[Tutor] call a def/class by reference
alan.gauld at freenet.co.uk
Fri Sep 30 09:44:02 CEST 2005
>>On Thursday 29 September 2005 22:26, Alan G wrote:
>>> string -> function mapping directly.
>>> Its not usually a very useful thing to do
>This is precisely how shared libraries under linux and IIRC DLLs in
>windows work. cf dlopen, dysym in C.
No, its completely different. These are not done at the language
level but are implemented in the OS using an explicit mapoping
table built as part of the shared library creation process. That is
the language builds a dictionary of the string-function mapping.
It is not a feature of any of the languages used for building the
>># nm libpython2.4.so|head -20
>> U abort@@GLIBC_2.0
>>000dfea0 d abs_doc
>>0001fcf0 t abstract_get_bases
>>0001fe20 t abstract_issubclass
Yres but those names are not typed in as strings to call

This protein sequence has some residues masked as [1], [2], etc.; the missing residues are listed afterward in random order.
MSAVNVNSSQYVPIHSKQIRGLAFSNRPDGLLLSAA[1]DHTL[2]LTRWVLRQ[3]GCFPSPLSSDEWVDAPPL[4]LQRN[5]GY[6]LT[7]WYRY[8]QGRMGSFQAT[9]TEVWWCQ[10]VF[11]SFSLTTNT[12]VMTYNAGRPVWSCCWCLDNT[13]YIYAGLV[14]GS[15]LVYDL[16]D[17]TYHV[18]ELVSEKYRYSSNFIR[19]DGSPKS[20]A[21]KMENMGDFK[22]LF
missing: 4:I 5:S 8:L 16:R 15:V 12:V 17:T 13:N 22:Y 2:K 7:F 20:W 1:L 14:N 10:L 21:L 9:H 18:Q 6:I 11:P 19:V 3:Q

the functions rather they are uised by the programmer
to access the functions through the library.
>>Obviously, ctypes does much the same thing.
but again by using/building mapping tables, ctypes is written
in C and Python neither of which provides a string-function
mapping. And ctypes is not exactly a commmon application type!
>> from ctypes import *
>> libc = cdll.LoadLibrary("/lib/libc.so.6")
>> sched_yield = libc.sched_yield
>> except ImportError:
>> import functions as libc
>> sched_yield = getattr(libc, "sched_yield")
>> # this is of course effectively
>> # sched_yield = libc.sched_yield
Yes, but getattr is simply looking up a dictionary which had
to be built by ctypes to start with - which is what the OP didn't
want to do... My argument was not that this was something
you'd never want to do just that its not something normally
supported by languages because its an unusual thing
to do - developers are unusual people, they do unusual things :-)
And of course if you want to delve into the innards of Python
you can pretty much do what was requested using the builtin
dictyionary/module mechanisms, but its not a simple \
mechanism and not recommended for general applications use...
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